NEW YORK -- It is no fun growing old, even when you are winning championships and posing for magazine covers and soaking all of your achy, breaky parts in a delirious champagne bath.
This unforgiving fact of life presented itself Wednesday under a cloudless sky in the Bronx, where Mariano Rivera didn't pitch, Jorge Posada couldn't catch, Andy Pettitte couldn't finish and Derek Jeter couldn't help but flail at a couple of balls smacked to his left.
The New York Yankees are packing their 19-8 record for a train ride to Boston, and the undefeated forces of gravity and time might stand as the biggest hurdles -- no, make that the only hurdles -- separating Jeter from a sixth ring to match the collection of his American idol, Michael Jordan.
"I think it's inevitable," Brian Cashman said of the natural decline of aging stars. "But we hope that doesn't happen at any point in the near future."
Cashman was speaking after Joe Girardi pulled Pettitte from a 7-5 victory over Baltimore, and before an MRI exam revealed the 37-year-old starter has mild inflammation in his left elbow. The GM said it was likely Pettitte would miss a start, if only to err on the side of caution, and swatted away any suggestion that his four horsemen -- Pettitte, Rivera, Posada and Jeter -- are heading out to pasture.
"For the most part," Cashman said, "these older guys have stayed healthy for us. Age is in your mind every year when putting together a team, but I think we'll be fine."
Nobody is suggesting the Yankees' senior citizens are approaching David Ortiz-dom, a sad place to be. But as the wretched Orioles mounted something approximating a late rally against relievers not named Rivera, it was hard to ignore the portrait of a team stripped of its dynastic core.
Posada, 38, was out with a calf strain, a weekend-warrior injury straight from a beer league playbook. Pettitte was gone after five innings with stiffness in his pitching arm, a nuisance bugging him for the second straight start.
Jeter, 35, spent much of his day turning double plays against a Baltimore offense with a spectacular talent for producing them, but looked less supple moving to his left than he did during last year's renaissance. As it turned out, Wednesday marked his 2,164th career game, tying Lou Gehrig for second on a Yankees list topped by Mickey Mantle's 2,401.
That's heavy mileage on a set of wheels that can't burn rubber forever.
"I think we're going to have to manage that," Girardi said of his graying players and the hard facts of human frailty. "Part of what we have to manage is the competitive spirit in there."
At 40, Rivera's competitive spirit burns hotter than most. He told his manager the stiffness in his left side -- another old man special -- had loosened enough for him to finish off the Orioles and drive that Yankees train north.
Girardi desperately wanted to give Mo another day of rest, to package it with Thursday's off day so he'd be fresh for the series at Fenway. And sure enough, as Baltimore went to work on the likes of David Robertson and Boone Logan, creating a lot of unnecessary ninth-inning angst, Girardi resisted the urge to go to Mo.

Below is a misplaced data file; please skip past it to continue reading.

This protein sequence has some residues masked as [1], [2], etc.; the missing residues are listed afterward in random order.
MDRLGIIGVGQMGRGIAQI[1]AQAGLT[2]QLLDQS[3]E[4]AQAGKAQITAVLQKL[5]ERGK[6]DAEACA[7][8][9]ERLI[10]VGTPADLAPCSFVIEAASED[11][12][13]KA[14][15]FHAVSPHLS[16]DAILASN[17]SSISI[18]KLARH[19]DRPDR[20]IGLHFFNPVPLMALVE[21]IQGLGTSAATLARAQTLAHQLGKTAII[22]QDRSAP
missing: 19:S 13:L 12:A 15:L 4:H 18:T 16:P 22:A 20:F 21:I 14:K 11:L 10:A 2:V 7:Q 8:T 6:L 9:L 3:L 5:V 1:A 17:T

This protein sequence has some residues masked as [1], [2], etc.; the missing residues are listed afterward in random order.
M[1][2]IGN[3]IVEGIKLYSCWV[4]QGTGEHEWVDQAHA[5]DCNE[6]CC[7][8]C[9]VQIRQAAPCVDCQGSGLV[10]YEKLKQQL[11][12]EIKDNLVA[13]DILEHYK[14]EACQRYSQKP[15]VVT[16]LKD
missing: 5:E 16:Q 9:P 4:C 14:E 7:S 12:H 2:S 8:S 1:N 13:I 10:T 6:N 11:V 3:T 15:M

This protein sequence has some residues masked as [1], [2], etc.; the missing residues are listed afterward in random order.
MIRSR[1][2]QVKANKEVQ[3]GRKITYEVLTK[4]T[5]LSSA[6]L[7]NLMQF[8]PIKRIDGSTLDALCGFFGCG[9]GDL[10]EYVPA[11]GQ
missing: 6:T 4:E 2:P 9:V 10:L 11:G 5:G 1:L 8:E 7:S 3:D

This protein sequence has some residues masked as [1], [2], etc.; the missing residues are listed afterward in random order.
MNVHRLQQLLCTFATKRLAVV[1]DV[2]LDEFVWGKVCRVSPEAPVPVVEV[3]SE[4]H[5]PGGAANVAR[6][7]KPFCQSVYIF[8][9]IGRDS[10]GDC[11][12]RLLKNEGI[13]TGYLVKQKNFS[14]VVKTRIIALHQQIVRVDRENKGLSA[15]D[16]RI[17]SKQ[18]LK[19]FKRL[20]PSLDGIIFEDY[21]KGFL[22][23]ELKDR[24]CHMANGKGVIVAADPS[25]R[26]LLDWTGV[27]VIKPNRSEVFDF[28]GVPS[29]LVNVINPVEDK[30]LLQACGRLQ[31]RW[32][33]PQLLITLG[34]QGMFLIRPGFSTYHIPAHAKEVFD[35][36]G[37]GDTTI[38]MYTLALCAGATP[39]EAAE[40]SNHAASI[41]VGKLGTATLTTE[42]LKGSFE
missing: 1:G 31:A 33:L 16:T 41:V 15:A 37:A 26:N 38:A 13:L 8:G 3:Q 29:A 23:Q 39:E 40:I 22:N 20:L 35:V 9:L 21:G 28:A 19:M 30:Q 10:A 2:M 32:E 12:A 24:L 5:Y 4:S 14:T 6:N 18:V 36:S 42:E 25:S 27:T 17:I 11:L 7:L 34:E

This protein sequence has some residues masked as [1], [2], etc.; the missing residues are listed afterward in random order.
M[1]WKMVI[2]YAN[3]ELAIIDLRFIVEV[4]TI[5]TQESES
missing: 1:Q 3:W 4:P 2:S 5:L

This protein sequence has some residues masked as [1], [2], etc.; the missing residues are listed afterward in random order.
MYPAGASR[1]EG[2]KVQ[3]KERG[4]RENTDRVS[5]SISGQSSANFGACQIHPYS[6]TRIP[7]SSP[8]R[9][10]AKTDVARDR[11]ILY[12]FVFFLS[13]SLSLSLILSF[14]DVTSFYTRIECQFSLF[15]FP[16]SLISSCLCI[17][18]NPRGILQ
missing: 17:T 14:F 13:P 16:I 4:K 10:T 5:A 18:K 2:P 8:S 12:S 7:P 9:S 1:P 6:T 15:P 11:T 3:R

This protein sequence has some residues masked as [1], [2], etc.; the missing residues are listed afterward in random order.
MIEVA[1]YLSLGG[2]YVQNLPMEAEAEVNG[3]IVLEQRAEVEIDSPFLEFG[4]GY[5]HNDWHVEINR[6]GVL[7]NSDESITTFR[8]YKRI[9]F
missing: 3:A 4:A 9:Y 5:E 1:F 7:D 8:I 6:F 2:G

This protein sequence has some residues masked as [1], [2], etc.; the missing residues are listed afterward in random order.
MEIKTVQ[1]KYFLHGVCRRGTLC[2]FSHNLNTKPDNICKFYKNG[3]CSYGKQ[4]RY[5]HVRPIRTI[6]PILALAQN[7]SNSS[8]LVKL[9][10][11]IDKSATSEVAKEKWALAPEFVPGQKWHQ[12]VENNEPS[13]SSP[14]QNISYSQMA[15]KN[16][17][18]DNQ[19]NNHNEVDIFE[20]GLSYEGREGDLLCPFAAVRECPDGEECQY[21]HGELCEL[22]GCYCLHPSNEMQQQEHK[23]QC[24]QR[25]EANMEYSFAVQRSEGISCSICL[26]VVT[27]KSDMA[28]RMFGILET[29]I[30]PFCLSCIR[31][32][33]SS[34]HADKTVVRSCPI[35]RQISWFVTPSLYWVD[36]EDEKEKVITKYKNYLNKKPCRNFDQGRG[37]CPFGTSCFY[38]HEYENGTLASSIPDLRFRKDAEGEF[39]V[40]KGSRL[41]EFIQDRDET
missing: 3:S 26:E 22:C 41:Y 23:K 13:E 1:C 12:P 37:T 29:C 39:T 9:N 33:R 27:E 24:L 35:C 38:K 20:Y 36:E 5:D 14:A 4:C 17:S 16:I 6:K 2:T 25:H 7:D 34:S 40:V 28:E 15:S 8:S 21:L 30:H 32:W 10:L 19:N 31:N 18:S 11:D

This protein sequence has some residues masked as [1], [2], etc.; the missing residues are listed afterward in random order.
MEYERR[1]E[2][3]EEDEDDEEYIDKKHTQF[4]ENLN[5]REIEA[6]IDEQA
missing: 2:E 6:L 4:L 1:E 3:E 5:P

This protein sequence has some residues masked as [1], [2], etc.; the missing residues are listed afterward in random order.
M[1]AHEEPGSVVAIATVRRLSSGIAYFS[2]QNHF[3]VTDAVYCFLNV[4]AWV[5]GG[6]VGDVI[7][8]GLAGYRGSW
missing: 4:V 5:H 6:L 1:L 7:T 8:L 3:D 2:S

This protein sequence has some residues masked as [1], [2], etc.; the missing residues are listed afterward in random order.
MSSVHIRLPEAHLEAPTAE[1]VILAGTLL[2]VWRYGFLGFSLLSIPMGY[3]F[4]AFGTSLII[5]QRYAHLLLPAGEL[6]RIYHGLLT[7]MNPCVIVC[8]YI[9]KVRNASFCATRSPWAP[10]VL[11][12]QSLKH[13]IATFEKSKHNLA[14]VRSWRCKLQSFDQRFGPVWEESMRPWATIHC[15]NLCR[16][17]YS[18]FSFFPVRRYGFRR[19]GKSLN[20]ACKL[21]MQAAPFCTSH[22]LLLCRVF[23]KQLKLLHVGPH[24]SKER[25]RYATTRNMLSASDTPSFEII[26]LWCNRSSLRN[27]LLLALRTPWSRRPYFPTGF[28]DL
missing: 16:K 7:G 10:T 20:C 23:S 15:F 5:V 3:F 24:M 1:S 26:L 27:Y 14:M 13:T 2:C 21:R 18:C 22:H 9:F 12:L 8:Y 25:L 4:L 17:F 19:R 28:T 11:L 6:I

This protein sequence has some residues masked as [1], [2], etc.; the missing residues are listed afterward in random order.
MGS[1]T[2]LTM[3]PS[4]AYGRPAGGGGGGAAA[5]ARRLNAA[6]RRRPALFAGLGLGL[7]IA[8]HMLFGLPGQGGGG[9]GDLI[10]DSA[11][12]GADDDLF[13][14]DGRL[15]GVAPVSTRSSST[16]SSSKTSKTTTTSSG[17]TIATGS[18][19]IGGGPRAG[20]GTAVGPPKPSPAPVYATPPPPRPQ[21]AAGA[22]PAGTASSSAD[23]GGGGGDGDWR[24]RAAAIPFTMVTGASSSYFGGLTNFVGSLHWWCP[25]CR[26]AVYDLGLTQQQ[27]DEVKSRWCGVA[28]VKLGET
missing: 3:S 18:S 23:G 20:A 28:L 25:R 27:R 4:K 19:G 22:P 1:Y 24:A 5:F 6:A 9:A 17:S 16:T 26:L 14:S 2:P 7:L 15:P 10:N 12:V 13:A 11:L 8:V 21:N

Never mind that Joe Torre would've succumbed to the temptation, and Rivera would've been summoned from the 'pen. Girardi was playing it smart against the one opponent -- Father Time -- that owns more titles than the Yanks do.
How can a manager determine whether a player is sore or injured? "It's usually harder when a guy has mileage," Girardi said.
Mileage was the word of the day, as Pettitte's added three degrees of urgency to his MRI. Suddenly, without warning, Javy Vazquez wouldn't make anyone's rankings of the top 10 pinstriped problems.
"Any time you're talking about the area around the elbow," Pettitte said through team spokesman Jason Zillo, "you start to worry a little bit."
Pettitte was already working with a surgically repaired elbow. When Girardi was asked to identify the location of Pettitte's stiffness Wednesday, the manager patted the back of his elbow but declined to utter the e-word.
That was A-OK; Pettitte did the dirty work for him. The pitcher called the elbow stiffness and his inability to last beyond five innings "frustrating," but maintained the injury is nothing like the torn flexor tendon he suffered in the summer of 2004.
"Nothing like it at all," Pettitte said.
So chances are Pettitte will miss a single start, maybe two. Rivera should be ready for the Red Sox, Posada is a possibility for the weekend and, let's face it, Jeter remains among the game's best players.
But starting Friday, the Yankees play games across 17 consecutive days. Their four aging horsemen are going to feel it, the strains and pains of growing old in a young man's world.
Even the greatest of Yankees legends can't last forever, and Wednesday was a small and sobering reminder of why.